The other limitation is seen with regard to the sanctuary. We said that the legitimacy of that tabernacle was the holiness of God that was present in it. Yet that is also where we see the limitations. I point you for starters to verse 3. It mentions a second veil or curtain through which you would enter the Holy of Holies. This infers of course that there was a first veil or curtain to get into the first compartment, the Holy Place. So, on the one hand, there is this temple which provided access to God’s holiness. On the other hand, it was a veiled and limited access. The everyday people of God couldn’t get into either place, not the Holy Place and certainly not the Holy of Holies. But even then, the regular Levitical priests could only regularly access the Holy Place past the first curtain. Only the high priest was ever allowed beyond that into the Most Holy Place of the Holy of Holies where the ark and God’s presence was. And even then, he could only do that in a very, limited amount – just once a year for a short window of time!

Verse 8 connects the dots for us with a reference to the Holy Spirit. The Holy Spirit was speaking through all this, that under the old covenant tabernacle, the way into the Holy of Holies wasn’t really revealed. The veiled and limited access to the Holy of Holies under the old covenant spoke for the need yet for a real access to God’s holiness for his people. That’s the bottom line. The people under the old covenant really didn’t have access to God’s holiness under that old setup. There was a small degree of access through the high priest. But it was setup in such a way that people should have seen it pointed to the need for something better. It’s kind like if a father gives his child a prized collectible toy but makes him keep the toy, unopened in the box, left on a shelf to display. That might preserve the collectible-ness of the toy, but it’s surely not what the child wants. He wants to actually enjoy and play with the toy! Keeping it unopened on the shelf probably only reminds of him of that desire every time he looks at. So too, the old covenant sanctuary. The veiled and limited access to God should have made the people yearn for a real and regular and ongoing access to God for each and every one of God’s people.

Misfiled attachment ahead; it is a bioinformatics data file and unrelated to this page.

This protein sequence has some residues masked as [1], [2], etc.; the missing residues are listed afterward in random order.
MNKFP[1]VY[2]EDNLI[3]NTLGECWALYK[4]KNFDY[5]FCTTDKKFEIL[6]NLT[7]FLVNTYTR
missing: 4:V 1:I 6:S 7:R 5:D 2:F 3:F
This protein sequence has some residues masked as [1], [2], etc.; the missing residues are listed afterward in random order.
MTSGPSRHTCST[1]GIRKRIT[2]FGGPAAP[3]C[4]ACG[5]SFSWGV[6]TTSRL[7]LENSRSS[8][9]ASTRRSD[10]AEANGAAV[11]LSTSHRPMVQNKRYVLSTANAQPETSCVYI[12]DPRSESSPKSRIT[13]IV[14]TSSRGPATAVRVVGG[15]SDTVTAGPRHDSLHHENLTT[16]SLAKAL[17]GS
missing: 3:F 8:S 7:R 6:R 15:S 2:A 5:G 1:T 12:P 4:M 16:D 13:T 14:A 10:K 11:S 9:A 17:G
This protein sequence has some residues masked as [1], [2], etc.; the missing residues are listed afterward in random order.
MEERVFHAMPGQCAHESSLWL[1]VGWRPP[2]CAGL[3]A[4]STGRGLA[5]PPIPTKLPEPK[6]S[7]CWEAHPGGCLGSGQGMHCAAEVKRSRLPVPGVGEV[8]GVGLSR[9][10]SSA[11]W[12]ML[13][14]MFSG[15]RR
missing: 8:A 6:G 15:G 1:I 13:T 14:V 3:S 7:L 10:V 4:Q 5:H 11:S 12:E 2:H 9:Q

This then brings us to our third point to see how these limitations are solved in Jesus Christ and his superior priesthood under the new covenant. With the coming of Christ, it is the coming of the reformation mentioned in verse 10. The old covenant priestly ordinances were legitimate but only for a time; only until the coming of Christ and the new covenant. That’s the explicit statement of verse 10. Now the superior has come, obsoleting and delegitimizing any future use of them.

Regarding the limitation of the ordinances, we see the superior results of Christ’ priestly service stated in several ways. In verse 14, he cleanses our conscience from our dead works. In verse 12, he obtained an eternal redemption for us. In verse 15, that redemption is related to sin, redemption from transgressions! The point is straightforward and clear. Jesus’ priestly service involved a sacrifice that could cleanse and purify in a way that the former old covenant ordinances could not. Verses 13-14 make this point with a “how much more” argument. If the old covenant priestly ordinances had outward benefits, how much more beneficial and effective is the kind of priestly service Jesus performed in offering his own blood. Jesus offered himself as the spotless lamb of God and as the blood of the eternal Son of God. His blood can truly cleanse, thus it only needed to be offered once and not over and over again. And his blood is sufficient value to truly redeem us, to purchase us out of sin and death. Hebrews asserts here that Jesus’ priestly service in offering himself did what the old covenant order could not accomplish. In fact, the old covenant sacrifices pictured what Christ would do. That would be the right way to understand those old covenant ordinances. They looked forward to the one sacrifice that would finally accomplish what the old ordinances could only picture symbolically.